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6.4.3 The incidence of early Lezoux samian ware in Britain by site type

Early Lezoux samian is recorded from around 40 different sites of various type (Appendix 6.5). Of these over half (22) are sites associated with the Roman military. Several of these sites relate to the early deployment of the Roman army in the mid 1st century AD, including Fishbourne, Cirencester, Sea Mills, Usk and Baginton. There is also a concentration of find sites in central Britain, particularly Wales, and the west and north English Midlands (cf. Hartley 1975, 232), where 11 or possibly 12 military sites (in addition to Usk and Baginton) have yielded examples (Alcester, Brecon Y Gaer, Caerleon, Caersws, Castleford, Little Chester, Metchley, Rocester, Segontium, Whitchurch, York and Leicester. (One vessel is recorded so far from the last-named site, which might have come from a putative military phase at Leicester, though the status of the early Roman levels at this site is still somewhat enigmatic). These sites broadly equate to the advances and consolidation by the army after the initial conquest phase. Further north, finds occur at the military sites of Ribchester and Kirkham in Lancashire, Carlisle, Birdoswald and Camelon and Strageath in Scotland. The finds from Camelon and Strageath relate to campaigning in the Flavian period; other contemporary sites in Scotland may be expected to produce examples given this precedent, though the ware is not attested among the samian assemblage from Inchtuthil (Hartley 1985a). This close relationship between the distribution of the ware and early Roman military sites is discussed below (Section 6.4.6).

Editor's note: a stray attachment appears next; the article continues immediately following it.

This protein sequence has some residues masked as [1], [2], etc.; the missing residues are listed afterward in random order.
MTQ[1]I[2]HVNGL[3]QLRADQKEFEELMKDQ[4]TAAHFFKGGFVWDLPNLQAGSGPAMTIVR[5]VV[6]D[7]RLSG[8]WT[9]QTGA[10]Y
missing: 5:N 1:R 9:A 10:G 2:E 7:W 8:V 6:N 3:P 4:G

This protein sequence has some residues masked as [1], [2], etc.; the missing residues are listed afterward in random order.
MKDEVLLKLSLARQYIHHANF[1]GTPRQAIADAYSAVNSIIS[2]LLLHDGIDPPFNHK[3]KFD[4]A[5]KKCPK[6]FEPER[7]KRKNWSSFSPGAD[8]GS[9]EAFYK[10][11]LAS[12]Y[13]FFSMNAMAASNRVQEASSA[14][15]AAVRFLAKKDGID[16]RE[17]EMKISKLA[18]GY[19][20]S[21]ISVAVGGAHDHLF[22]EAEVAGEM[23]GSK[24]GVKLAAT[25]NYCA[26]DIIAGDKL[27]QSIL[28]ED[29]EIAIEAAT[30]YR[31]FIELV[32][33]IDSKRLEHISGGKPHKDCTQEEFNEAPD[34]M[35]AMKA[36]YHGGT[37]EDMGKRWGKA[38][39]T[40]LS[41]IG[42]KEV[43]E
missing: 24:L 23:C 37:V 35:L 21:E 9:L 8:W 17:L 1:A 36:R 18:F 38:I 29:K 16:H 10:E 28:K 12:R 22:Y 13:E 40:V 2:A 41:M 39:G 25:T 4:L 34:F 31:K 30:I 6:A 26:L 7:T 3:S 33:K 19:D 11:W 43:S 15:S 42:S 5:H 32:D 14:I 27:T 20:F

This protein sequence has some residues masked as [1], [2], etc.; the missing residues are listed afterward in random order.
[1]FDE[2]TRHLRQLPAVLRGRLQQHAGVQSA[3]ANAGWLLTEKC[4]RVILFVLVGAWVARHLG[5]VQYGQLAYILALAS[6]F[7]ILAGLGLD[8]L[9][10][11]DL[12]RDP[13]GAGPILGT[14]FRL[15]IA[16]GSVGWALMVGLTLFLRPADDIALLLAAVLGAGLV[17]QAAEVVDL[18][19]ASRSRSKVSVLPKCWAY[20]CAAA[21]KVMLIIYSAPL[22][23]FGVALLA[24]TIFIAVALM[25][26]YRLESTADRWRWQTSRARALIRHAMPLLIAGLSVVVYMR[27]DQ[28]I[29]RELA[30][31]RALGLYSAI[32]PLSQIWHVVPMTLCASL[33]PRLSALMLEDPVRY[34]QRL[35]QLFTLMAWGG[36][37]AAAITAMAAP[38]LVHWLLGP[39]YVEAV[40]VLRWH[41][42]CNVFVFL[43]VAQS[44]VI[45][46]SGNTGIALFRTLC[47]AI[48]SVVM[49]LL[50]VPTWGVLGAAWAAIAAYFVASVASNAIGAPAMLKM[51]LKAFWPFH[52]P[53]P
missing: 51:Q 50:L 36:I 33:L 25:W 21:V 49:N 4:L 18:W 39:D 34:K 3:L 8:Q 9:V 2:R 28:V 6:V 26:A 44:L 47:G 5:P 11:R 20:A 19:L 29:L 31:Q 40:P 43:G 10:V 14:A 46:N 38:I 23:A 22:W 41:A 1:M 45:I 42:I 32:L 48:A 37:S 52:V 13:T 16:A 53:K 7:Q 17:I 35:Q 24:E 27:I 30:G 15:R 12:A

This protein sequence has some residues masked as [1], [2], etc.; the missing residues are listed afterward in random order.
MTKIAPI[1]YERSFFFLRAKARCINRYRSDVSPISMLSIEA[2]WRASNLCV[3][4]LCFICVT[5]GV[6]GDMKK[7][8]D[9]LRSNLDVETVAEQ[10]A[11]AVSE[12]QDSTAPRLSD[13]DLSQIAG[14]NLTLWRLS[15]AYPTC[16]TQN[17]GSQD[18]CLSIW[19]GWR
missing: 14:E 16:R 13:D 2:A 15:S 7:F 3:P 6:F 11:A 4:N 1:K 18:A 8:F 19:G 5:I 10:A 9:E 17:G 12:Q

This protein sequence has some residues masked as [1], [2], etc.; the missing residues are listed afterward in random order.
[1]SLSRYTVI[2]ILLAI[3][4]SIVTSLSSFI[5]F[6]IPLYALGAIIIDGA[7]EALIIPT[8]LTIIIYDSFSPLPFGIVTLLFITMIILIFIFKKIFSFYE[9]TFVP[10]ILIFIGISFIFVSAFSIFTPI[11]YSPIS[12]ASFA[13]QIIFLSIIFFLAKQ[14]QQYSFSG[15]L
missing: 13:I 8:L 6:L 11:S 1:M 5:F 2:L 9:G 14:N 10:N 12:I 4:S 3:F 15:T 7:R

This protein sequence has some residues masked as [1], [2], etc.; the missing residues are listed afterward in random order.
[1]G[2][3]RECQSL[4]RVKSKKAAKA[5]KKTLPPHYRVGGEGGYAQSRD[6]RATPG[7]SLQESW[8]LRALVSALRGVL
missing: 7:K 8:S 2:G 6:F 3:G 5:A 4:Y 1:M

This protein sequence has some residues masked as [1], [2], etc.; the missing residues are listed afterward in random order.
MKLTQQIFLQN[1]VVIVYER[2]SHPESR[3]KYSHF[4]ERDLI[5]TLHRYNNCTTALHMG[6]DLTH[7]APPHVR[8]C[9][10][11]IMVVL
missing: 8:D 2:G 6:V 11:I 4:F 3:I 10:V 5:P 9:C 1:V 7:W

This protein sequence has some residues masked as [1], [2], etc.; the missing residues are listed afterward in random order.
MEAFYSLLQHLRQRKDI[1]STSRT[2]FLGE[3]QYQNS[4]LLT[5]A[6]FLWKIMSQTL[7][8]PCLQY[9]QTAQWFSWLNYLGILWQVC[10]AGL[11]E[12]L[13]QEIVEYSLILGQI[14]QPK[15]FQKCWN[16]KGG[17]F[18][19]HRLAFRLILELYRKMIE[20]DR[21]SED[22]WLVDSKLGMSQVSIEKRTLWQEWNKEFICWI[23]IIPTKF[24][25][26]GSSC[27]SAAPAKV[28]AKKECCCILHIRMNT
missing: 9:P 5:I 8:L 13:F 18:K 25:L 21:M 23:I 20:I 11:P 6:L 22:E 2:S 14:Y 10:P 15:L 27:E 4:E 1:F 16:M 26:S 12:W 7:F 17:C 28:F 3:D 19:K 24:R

Away from military sites, the ware is recorded from five major civil centres, these being Colchester (where the find is perhaps more likely related to post-fortress activity), Dorchester, London, Silchester and Verulamium, and at six smaller civil centres, namely Baldock, Droitwich, Godmanchester, Great Chesterford, Heybridge (Elms Farm), and Tiddington (Appendix 6.5). Five rural sites, of various type, have yielded examples: Bancroft, Buchlyvie broch, Cressing Temple, Middle Duntisbourne and Topsham. The ware is also represented in the temple precinct at Great Chesterford. These non-military find-sites are mainly located in the south of England with only Droitwich, Tiddington and Buchlyvie lying further north. The vessel from Fairy Knowe, Buchlyvie, is a platter, occurring alongside a group of La Graufesenque samian vessels, all contemporary with the Roman occupation of southern Scotland during the Flavian period. Taking these non-military find-sites collectively, it is apparent that ten 'cluster' in the triangle formed by Silchester, Colchester and Godmanchester, that is to the west, north and east of London. This distribution in the vicinity of London is similar to that seen with Montans samian (Section 6.6). Sites like Silchester and Colchester are likely to have received direct shipments of samian, but it is entirely possible that the early Lezoux samian at sites such as Great Chesterford, Baldock and Verulamium arrived via London.

6.4.4 The incidence of early Lezoux samian ware by form